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Charities urged to learn more about ways to reduce loneliness in later life

This news post is 9 months old

Organisations are being invited to attend an online seminar which looks at reducing isolation for older people

Scottish service-providers, local authorities, health bodies, third sector organisations and anyone interested in addressing the issue of loneliness in later life are invited to take part in a seminar held by the Campaign to End Loneliness, next month (Monday November 16).

The free online event will explain the framework on how to tackle loneliness outlined in the Campaign to End Loneliness’s new report Promising Approaches Revisited: Effective action on loneliness in later life, which aims to help those commissioning and funding services to better understand what they can do in their area and includes several Scottish initiatives as examples of good practice.

The seminar, which will be held on Zoom from 2pm to 4pm on Monday 16 November, will help organisations:

  • Take further action to address loneliness in their communities.
  • Help those most at risk to build and maintain vital connections.
  • Learn ways in which they can successfully adapt services around Covid-19 restrictions.

Anne Callaghan, of the Campaign to End Loneliness, said: “The seminar will be an opportunity for organisations and individuals in Scotland who are interested in reducing loneliness in later life to learn about our updated model and also hear about some of the promising examples we have seen across the UK that are already successfully tackling loneliness.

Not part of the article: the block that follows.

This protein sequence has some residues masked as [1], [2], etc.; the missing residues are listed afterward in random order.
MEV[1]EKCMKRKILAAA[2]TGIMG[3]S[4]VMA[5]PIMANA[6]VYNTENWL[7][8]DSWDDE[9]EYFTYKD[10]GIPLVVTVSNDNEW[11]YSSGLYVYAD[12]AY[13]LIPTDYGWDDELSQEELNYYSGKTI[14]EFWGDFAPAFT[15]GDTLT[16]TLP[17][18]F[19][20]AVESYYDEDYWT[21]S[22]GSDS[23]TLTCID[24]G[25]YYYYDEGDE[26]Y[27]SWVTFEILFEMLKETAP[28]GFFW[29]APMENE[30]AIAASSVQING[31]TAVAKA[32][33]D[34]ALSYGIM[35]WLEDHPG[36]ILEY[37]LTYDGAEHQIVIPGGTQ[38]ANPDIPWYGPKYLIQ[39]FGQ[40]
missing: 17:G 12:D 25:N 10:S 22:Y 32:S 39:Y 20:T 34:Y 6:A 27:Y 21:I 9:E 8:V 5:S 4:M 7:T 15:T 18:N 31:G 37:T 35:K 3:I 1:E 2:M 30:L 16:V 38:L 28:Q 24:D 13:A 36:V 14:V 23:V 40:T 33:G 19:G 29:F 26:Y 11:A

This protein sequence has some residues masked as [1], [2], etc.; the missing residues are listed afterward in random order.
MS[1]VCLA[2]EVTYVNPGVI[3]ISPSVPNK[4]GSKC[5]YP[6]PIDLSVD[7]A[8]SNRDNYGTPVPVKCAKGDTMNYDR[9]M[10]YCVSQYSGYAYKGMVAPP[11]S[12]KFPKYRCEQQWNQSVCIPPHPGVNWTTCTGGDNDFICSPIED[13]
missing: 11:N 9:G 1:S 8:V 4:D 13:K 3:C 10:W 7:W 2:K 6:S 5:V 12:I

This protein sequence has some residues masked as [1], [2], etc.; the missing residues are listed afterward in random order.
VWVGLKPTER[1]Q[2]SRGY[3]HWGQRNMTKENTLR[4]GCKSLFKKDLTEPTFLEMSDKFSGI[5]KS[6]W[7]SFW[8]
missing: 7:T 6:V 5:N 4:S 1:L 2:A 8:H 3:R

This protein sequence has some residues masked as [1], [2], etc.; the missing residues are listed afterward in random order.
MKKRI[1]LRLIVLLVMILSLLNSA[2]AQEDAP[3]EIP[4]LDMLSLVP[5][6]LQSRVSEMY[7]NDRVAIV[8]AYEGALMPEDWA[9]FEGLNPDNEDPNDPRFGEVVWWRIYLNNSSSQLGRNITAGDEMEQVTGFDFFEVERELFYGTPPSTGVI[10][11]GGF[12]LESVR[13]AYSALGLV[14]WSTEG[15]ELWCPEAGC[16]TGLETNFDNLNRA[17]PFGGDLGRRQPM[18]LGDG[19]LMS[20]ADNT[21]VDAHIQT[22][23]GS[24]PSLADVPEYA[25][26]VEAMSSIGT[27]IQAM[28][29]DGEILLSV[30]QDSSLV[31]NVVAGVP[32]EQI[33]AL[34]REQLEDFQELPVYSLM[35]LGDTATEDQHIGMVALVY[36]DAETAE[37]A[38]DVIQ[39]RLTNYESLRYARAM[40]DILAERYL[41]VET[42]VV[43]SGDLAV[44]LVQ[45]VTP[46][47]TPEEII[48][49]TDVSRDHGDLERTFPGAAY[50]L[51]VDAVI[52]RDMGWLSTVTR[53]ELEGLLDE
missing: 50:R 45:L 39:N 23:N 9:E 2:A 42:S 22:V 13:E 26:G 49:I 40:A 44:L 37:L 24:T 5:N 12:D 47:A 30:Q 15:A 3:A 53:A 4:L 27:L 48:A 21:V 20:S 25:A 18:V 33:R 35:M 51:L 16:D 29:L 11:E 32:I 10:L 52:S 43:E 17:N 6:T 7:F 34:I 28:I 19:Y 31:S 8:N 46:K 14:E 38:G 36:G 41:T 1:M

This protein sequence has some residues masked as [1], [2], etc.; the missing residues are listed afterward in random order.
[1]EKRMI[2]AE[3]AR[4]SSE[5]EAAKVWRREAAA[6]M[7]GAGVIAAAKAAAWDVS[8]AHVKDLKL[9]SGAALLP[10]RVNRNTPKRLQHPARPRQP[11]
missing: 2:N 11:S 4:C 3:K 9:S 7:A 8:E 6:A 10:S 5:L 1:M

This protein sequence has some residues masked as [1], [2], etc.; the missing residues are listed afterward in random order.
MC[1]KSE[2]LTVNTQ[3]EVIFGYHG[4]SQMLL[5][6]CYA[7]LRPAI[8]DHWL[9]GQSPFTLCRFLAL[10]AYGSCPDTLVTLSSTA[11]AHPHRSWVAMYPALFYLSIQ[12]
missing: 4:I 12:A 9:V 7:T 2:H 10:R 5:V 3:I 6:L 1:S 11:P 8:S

“We hope our Promising Approaches Revisited report will help the Scottish and UK governments, local authorities, health bodies, funders and service providers quickly identify and support the most effective solutions to address of loneliness.

“If the issue is not adequately addressed, we are concerned that there could be a timebomb being set that will impact more broadly on mental and physical health services. Pre-Covid-19, it is estimated that there was 1.2 million older people already experiencing chronic loneliness and ongoing restrictions affecting people’s ability to meet up with friends and family means millions more are struggling with feelings of loneliness.

“There is not a one size fits all approach to reducing chronic loneliness, but our report illustrates how, when used together, effective services and interventions from health services, government and charities - including those adapted to Covid times - can help make a real difference to many people’s lives in every community.”

Anyone interested in taking part can register here.



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